PORTLAND, Ore.—A novel three-dimensional (3D) memory from the self-described "nanotechnology development center" with its own fab to boot will make an appearance next week at SEMICON Europa 2015. Novati Technologies Inc. (Austin, Texas)—a wholly owned subsidiary of Tezzaron Semiconductor—will show its latest foray into 3D chips that combine memory, logic, microelectromechanical systems (MEMS) and other sensors/actuators into one system-in-package (SiP) Integrated Sensor Platform for the Internet of Things (IoT). The SiPs, which stack 20-micron thinned die into a package the same size as a traditional planar chip, will be shown at SEMICON Europa 2015 (Oct. 6-8, Dresden, Germany).
"We can thin die and stack them into multilayers of memory, logic, analog and sensors," David Anderson chief executive officer of Novati told EE Times in an exclusive interview. "For instance, we built a high-energy photon detector for Fermi Labs using logic and sensor on the same stack which reduced parasitics enough to double performance while reducing packaging costs."
Novati can manufacture heterogeneous 3-D chip or incorporate 2.5-D interposers.
(Source: Novati, used by permission)
Tezzaron/Novati is practicing transistor-level 3D—what they call Di3D (Dis-Integrated 3D) and now considers itself an expert in the integration of heterogeneous chips by wafer bonding—without spacers between the dies as used my Microjn and Hynix. Tezzaron/Novati are working toward its next milestone of 18 stacked die (including two CMOS logic layers)—the DiRAM4, a 64Gb very high performance RAM with double the memory capacity of its current eight-layer offering.
"We can stack back-to-front or front-to-back plus we can can uses interposers when necessary. Most vertical connections among die are done with through-silicon-vias (TSVs), but we have various other ways to make connections while bonding with an accuracy of a couple of microns," Anderson told EE Times.
For instance, Tezzaron/Novati's TSV-free wafer stacking uses tungsten "SuperContacts" whose vertical interconnect density in the stack that is at least 60 times the density of TSVs. Because of this the companies can dis-integrate circuits and spread them vertically across multiple wafers. As a result, Tezzaron/Novati puts less circuitry per wafer instead of more, and it can use the right substrate for the transistor being used, instead of making do with the transistor that a certain substrate can handle, with a peak bandwidth of 8-terabits per second.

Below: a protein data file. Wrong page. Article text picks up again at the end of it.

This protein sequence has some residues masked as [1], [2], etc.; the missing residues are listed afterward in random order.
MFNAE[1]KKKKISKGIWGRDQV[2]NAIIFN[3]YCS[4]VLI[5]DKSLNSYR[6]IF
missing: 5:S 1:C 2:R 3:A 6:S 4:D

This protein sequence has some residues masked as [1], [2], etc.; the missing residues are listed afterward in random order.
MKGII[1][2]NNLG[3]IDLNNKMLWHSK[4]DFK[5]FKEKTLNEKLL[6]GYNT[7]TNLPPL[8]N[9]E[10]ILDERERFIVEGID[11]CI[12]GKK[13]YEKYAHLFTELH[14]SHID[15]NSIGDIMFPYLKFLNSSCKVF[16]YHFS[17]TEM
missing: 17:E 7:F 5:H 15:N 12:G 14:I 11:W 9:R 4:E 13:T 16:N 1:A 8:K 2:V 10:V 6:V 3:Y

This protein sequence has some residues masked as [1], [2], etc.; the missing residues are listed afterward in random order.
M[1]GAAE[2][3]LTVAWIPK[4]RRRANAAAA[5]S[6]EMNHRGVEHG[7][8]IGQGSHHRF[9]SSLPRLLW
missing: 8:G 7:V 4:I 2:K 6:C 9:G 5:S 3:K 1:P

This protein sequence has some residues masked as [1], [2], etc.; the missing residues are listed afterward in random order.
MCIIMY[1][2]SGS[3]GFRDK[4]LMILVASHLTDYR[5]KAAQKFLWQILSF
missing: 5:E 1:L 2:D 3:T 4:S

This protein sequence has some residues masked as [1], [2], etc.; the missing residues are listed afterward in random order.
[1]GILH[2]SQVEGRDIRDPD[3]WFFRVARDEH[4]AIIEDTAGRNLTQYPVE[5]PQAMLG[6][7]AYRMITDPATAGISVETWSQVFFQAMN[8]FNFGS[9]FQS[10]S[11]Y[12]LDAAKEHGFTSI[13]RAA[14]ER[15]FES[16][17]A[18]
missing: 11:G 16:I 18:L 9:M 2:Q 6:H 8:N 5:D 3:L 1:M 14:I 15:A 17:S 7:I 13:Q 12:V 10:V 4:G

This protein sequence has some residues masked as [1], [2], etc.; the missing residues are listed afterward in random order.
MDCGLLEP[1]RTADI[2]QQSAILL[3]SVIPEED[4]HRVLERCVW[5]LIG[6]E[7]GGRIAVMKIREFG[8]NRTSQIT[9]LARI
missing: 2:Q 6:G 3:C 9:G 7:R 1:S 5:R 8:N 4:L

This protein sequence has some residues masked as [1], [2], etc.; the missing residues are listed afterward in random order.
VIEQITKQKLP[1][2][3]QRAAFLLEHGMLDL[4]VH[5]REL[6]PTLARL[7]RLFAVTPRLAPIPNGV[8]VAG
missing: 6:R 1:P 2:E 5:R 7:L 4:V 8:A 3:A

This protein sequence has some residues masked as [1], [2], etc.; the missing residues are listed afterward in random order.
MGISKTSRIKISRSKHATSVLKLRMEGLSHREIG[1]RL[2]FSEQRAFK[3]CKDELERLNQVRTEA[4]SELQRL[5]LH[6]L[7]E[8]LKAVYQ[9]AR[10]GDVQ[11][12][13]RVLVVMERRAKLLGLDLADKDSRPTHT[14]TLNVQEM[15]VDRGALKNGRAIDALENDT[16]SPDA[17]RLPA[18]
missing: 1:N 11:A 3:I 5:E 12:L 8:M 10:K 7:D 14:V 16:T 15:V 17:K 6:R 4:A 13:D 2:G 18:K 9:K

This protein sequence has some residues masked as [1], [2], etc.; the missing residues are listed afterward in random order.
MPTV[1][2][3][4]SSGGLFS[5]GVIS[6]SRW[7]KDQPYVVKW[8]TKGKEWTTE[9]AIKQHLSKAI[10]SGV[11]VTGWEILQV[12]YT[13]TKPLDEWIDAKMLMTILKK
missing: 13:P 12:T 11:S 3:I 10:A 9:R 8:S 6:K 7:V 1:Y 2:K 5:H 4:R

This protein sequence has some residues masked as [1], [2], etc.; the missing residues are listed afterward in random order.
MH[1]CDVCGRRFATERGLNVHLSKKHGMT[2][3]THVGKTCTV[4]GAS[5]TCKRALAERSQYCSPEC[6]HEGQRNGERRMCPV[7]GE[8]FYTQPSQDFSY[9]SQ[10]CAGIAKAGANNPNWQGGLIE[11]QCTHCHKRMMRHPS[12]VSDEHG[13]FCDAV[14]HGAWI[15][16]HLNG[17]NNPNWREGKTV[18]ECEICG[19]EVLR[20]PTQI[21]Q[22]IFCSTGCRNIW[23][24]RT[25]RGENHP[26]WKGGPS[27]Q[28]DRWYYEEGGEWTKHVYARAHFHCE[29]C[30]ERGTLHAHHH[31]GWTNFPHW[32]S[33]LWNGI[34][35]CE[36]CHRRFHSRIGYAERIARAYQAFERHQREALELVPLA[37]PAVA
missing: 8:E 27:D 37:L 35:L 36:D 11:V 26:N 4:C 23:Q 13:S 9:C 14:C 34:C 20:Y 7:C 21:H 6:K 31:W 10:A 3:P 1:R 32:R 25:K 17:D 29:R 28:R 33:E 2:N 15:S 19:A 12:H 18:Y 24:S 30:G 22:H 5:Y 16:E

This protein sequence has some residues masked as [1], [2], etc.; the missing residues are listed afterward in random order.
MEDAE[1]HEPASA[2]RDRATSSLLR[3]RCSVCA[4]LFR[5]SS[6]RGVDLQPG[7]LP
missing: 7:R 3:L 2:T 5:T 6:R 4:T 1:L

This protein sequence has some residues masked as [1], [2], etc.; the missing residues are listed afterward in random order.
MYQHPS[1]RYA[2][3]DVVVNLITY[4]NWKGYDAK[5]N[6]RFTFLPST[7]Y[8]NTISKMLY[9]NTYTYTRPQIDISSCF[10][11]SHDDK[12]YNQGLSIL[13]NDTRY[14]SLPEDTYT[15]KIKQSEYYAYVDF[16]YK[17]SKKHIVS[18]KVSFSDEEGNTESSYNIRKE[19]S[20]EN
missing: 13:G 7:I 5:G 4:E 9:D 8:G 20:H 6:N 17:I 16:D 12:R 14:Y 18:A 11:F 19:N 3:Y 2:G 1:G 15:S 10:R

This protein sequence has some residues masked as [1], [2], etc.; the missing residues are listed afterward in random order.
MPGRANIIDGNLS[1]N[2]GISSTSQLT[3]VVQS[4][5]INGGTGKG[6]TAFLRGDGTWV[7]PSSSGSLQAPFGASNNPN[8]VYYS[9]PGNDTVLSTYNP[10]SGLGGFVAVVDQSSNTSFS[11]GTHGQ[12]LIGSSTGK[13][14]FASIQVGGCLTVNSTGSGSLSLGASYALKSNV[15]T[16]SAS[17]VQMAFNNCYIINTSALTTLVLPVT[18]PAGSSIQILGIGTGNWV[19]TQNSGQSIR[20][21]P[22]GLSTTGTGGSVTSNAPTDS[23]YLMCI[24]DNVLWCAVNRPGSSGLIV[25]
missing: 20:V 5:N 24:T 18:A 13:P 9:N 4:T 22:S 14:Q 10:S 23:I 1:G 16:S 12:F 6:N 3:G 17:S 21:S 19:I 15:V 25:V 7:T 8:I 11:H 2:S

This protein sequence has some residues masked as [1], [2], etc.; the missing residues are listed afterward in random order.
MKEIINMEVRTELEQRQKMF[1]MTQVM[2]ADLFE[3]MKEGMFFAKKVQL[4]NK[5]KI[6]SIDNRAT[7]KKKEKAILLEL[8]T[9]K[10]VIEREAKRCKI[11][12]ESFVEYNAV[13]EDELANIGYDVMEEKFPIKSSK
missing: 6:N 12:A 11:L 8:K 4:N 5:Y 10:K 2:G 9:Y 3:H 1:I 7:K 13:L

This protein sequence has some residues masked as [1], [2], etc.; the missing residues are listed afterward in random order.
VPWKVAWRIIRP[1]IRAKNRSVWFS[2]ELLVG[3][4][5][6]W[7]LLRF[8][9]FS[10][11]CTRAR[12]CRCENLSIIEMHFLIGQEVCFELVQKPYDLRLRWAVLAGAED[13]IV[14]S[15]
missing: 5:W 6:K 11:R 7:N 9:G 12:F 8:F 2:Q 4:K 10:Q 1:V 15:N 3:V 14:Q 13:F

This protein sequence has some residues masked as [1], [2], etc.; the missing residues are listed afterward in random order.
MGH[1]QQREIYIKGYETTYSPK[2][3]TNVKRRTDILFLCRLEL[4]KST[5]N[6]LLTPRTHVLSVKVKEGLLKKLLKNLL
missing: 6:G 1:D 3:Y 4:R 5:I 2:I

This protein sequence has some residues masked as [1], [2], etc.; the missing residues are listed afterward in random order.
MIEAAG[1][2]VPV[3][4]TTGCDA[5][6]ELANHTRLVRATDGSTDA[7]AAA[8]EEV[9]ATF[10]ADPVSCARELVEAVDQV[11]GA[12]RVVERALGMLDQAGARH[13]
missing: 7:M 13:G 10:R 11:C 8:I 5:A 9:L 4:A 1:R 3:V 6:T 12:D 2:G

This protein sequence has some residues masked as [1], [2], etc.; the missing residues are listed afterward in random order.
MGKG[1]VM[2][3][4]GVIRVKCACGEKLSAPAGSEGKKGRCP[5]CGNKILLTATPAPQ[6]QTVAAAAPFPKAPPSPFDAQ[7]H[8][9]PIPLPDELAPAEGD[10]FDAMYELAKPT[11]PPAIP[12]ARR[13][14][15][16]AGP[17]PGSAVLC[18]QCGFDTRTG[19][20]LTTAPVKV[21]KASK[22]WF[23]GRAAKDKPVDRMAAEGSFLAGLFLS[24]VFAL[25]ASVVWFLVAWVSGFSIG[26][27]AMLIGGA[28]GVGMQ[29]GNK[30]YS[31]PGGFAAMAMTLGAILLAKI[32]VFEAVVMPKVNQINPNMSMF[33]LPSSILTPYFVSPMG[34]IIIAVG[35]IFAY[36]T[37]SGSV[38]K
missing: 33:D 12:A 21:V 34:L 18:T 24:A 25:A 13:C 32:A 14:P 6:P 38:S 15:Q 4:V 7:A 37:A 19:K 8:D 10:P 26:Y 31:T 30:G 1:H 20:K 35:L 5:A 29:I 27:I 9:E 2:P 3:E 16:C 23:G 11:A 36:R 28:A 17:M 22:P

"Micron puts decoders and sense amps and write drivers and all the other high speed logic you need to build a DRAM right there on the die with the bits. We don’t. We have bits and access transistors on the bit layers. Amps, drivers and all the rest of what RAM designers call 'the periphery' down on the logic die. We also have an ARM processor down there doing stack management, which is pretty key to our manufacturing and test methodology," Anderson told us.
Novati offerS 3D integration process technologies for the development and fabrication through joint development projects, prototyping services, and low-to-medium volume production..
(Source: Novati, used by permission)
Tezzaron/Novati is also including microfluidic levels into 3D stacked die and has already finished an implantable medical device that injects insulin into diabetics on-demand, and another in development that senses blood sugar levels and injects insulin when it detects excessive sugar.
Tezzaron/Novati is a three-year old company with a 25-year history, according to Anderson, since it purchased the intellectual property (IP) from SemiTech and moved into their fab, acquiring high-k, low-k and magnetic RAM to which they added MEMS and 3D wafer stacking expertise.
"Our portfolio of technologies is More than Moore with the ability to integrate new and novel materials, particularly in sensors," Anderson told us. "We use more that 60 different materials, which is particularly useful for sensors which use non-conventional elements, compared to the typical fab that only uses 20 elements."
Tezzaron/Novati is serving applications that include medical, semiconductors, photonics, security, aerospace and now the Internet of Things (IoT).
— R. Colin Johnson, Advanced Technology Editor, EE Times